I FIND it disturbing that boys who attend nursery or kindergartens are surrounded by female teachers all the time.
It is not that I have something against females, but boys of preschool age need to be around older males that they can look up to. To have a kindergarten full of female teachers and assistants, may not be the most ideal environment for boys.
At such a tender age, boys already need nurturing and input that help them define and comprehend their own gender. At about the age of four, boys begin absorbing the meaning of their masculinity. They also look for direction in the way they conduct themselves in social situations.
As such, they need male role models so as to be able to emulate such characteristics and behavioural patterns.
They also need older male adults whom they look up to, for assessments and approvals.
While female teachers are excellent at guiding children of both genders, there are situations when young boys need to display more male characteristics and behaviour, which I believe is only possible if they had a male mentor.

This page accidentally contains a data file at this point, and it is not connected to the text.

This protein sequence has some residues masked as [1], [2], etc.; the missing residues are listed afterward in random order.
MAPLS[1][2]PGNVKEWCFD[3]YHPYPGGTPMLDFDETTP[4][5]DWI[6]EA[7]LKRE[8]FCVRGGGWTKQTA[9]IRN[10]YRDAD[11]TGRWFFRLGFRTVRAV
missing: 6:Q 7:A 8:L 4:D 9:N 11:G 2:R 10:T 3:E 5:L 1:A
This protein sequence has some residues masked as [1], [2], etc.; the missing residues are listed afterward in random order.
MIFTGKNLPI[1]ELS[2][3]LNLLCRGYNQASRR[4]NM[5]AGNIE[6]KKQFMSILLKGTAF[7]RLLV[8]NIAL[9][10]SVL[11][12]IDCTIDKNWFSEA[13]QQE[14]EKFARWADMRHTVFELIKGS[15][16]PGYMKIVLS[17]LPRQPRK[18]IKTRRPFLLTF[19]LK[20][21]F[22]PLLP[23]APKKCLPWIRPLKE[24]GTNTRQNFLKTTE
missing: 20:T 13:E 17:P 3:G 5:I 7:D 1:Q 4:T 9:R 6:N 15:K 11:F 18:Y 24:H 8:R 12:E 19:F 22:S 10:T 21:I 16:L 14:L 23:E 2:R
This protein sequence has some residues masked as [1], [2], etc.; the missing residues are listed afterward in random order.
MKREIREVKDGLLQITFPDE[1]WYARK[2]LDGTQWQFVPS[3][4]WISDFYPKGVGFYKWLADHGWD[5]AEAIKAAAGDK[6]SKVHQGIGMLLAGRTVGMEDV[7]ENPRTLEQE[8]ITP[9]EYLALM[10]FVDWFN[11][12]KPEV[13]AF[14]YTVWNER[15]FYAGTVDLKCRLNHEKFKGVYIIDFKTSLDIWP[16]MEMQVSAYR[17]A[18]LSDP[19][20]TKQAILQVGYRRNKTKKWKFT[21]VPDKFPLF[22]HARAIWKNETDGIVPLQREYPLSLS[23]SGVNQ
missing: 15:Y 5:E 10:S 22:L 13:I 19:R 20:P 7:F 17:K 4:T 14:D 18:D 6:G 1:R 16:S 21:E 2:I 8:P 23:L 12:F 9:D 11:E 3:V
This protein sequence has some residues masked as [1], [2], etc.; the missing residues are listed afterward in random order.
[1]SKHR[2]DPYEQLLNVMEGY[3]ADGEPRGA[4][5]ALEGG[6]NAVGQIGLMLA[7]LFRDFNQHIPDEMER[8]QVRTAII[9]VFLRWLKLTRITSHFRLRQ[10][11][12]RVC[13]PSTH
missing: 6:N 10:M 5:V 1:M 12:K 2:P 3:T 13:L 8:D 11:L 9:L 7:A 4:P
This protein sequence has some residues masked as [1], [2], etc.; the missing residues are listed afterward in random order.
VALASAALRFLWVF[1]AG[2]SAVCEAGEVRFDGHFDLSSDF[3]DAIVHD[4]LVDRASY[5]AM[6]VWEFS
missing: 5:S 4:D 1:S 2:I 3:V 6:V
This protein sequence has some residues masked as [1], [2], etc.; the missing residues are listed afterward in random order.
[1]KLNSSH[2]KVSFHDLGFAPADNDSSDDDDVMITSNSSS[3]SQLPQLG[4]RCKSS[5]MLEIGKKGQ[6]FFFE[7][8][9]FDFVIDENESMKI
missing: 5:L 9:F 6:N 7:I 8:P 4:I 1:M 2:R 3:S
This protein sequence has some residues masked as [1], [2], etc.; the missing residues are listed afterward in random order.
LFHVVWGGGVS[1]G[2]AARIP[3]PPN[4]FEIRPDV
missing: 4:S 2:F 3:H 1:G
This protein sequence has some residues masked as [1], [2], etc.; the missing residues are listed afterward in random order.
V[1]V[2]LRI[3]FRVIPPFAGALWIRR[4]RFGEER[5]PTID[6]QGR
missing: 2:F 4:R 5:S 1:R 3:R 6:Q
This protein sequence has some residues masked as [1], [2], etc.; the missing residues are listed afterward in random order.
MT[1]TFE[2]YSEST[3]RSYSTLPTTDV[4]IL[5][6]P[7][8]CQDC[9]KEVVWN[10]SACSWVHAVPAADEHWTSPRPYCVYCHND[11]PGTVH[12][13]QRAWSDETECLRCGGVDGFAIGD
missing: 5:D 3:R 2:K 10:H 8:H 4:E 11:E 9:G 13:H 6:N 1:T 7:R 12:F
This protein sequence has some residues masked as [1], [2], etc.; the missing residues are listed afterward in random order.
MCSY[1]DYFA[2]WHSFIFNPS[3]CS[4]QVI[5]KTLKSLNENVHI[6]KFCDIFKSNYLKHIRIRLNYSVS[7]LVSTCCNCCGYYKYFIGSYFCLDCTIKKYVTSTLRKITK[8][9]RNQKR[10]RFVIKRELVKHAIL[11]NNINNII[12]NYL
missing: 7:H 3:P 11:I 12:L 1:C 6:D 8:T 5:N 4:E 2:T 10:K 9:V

Although it can be argued that there are fathers and uncles who can pass on these values, boys need input from other sources, too.
In certain cases, a boy can learn more from a male teacher than the child could from his father.
“The lack of masculine input is reflected in schools where the majority of early education teachers are women. Furthermore, the teaching methods of our public schools are ill-suited to the way many boys learn,” write James Rapson and Craig English in their book, Anxious To Please: 7 Revolutionary Practices For The Chronically Nice.
“Recent research has shown that girls’ and boys’ brain develop and function very differently, resulting in boy-behaviours that are considered inappropriate and even offensive in the modern classroom. Once again a boy is subliminally being told that his gender is shameful,” says an excerpt from the book.
A male preschooler’s mischief and antics which are typical traits of a normal, healthy boy, can sometimes be deemed unacceptable and frowned upon from a female perspective.
However, most males may think this is normal, and acceptable, even celebrated!
Let me reiterate that with the presence and nurturing of a male mentor, boys will grow up with the right attitude.
ADRIAN TEEO Penang The STAR Online Education Sunday 03/03/2013